Has UK reached herd immunity threshold to prevent 2nd wave?

Modesto Morganelli
Luglio 19, 2020

A woman walks by a closed store, in London, Thursday, July 16, 2020.

A paper by Oxford University researchers suggests that the United Kingdom population may already have developed sufficient levels of herd immunity required to prevent a second wave of the coronavirus pandemic in the country. The paper, titled "The impact of host resistance on cumulative mortality and the threshold of herd immunity for SARS-CoV-2", is pending peer review and is now online on a preprint server.

In the study, Gupta and her three other colleagues at Oxford University have come to the conclusion that the level of herd immunity is already so high in the United Kingdom that seasonal infections, such as common cold, they can stop the outbreak of the deadly corona virus.

"It is widely believed that the herd immunity threshold (HIT) required to prevent a resurgence of SARS-CoV-2 (COVID-19) is in excess of 50 per cent for any epidemiological setting". "To fully understand population level immunity, screening for both antibody and T cell immunity using standardized testing methods would be beneficial", Altmann and Boyton conclude, noting that standardized tests to measure T cell immunity to SARS-CoV-2 could be designed using methods in common with established tests for T cell immunity to Mycobacterium tuberculosis. Importantly, the team showed that patients who recovered from SARS 17 years ago after the 2003 outbreak, still possess virus-specific memory T cells and displayed cross-immunity to SARS-CoV-2.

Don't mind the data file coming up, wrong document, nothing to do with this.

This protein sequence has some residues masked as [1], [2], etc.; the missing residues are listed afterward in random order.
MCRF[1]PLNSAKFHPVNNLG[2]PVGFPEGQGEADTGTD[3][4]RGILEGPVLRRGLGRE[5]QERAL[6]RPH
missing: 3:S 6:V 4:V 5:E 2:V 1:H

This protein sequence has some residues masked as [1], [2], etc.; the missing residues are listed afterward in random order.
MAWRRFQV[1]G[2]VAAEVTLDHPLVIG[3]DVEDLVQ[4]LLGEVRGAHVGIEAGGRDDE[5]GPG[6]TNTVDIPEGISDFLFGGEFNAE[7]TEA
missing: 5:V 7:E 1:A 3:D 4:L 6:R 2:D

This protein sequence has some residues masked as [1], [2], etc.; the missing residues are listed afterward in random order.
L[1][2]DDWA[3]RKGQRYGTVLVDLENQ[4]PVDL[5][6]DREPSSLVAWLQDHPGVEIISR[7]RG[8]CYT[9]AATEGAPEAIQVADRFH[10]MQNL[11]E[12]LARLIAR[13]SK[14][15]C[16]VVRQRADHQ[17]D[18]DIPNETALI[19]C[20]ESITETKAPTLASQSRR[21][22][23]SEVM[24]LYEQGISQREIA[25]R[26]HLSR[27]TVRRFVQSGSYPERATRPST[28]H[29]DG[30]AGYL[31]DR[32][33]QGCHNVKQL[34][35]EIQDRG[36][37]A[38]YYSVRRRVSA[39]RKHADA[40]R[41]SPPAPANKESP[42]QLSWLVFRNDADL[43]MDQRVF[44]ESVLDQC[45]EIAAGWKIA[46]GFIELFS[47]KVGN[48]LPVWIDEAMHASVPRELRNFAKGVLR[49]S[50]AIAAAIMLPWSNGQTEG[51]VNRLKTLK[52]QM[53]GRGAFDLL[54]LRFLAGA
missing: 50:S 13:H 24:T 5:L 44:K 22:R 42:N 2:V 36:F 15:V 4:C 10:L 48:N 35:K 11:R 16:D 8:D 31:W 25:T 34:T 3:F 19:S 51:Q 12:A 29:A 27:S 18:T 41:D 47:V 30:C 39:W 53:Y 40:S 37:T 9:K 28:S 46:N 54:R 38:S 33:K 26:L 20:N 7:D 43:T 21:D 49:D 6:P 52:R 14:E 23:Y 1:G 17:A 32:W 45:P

The new theory, which is yet to be peer-reviewed and analysed, suggests that when resistant people mix with non-resistant people, the herd immunity "threshold" drops sharply. "These results help to explain the large degree of regional variation observed in seroprevalence and cumulative deaths and suggest that sufficient herd-immunity may already be in place to substantially mitigate a potential second wave", it says.

Associate Professor Jenny Low, Senior Consultant, Department of Infectious Diseases, SGH, and Duke-NUS' EID program said, "While there have been many studies about SARS-CoV-2, there is still a lot we don't understand about the virus yet". Scientists tested them and found the presence of SARS-CoV-2-specific T cells in all of them.

The Indian Express is now on Telegram.

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